The Aylesbury is a large meat breed of duck developed in the town of Aylesbury in Buckinghamshire, England in the 18th century. Their status is critical.
Aylesburies are all white with a pale pink bill, orange feet, and white skin.
You will often see ducks labeled as Aylesburies that have an orange bill. These are NOT true Aylesburies; they are either Pekins, crossbreds, or maybe a bad strain of Aylesbury that has foreign blood somewhere in its lineage.
Of course, bill color doesn’t really make any difference (except for showing and breeding), but if you see a bird labeled as an Aylesbury that has an orange bill, it’s probably lacking other Aylesbury traits as well, and may be very different from the type of duck described here.
They are not active foragers, preferring to keep their heavy bodies close to home.
Neither do they fly. Their conformation and size is far from natural. Aylesburies generally have a deep keel. Exhibition birds often have such a deep keel that it touches the ground, which makes mating difficult, especially on land.
These ducks can easily become obese, so it is important to limit their food supply and encourage them to do some foraging.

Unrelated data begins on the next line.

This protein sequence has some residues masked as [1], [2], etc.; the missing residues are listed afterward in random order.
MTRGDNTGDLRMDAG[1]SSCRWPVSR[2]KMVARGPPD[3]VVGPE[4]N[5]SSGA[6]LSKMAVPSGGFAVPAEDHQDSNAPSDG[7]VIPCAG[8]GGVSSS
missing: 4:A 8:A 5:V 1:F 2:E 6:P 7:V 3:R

Aylesburies lay 35-120 white or greenish eggs a year. They’re docile and friendly.
Fertility levels will be much higher if these ducks have access to water. Utility birds are usually a little closer to natural and resemble Pekins.
They are one of the best duck breeds for meat production. They are grow fast and are very large, with drakes weighing about ten pounds (4.5 kg) and females weighing about nine pounds (4 kg).
Their white feathers also aid their reputation as a meat bird, because the appearance of dark pinfeathers on a carcass is unattractive. Their meat is also less fatty than that of the Pekin.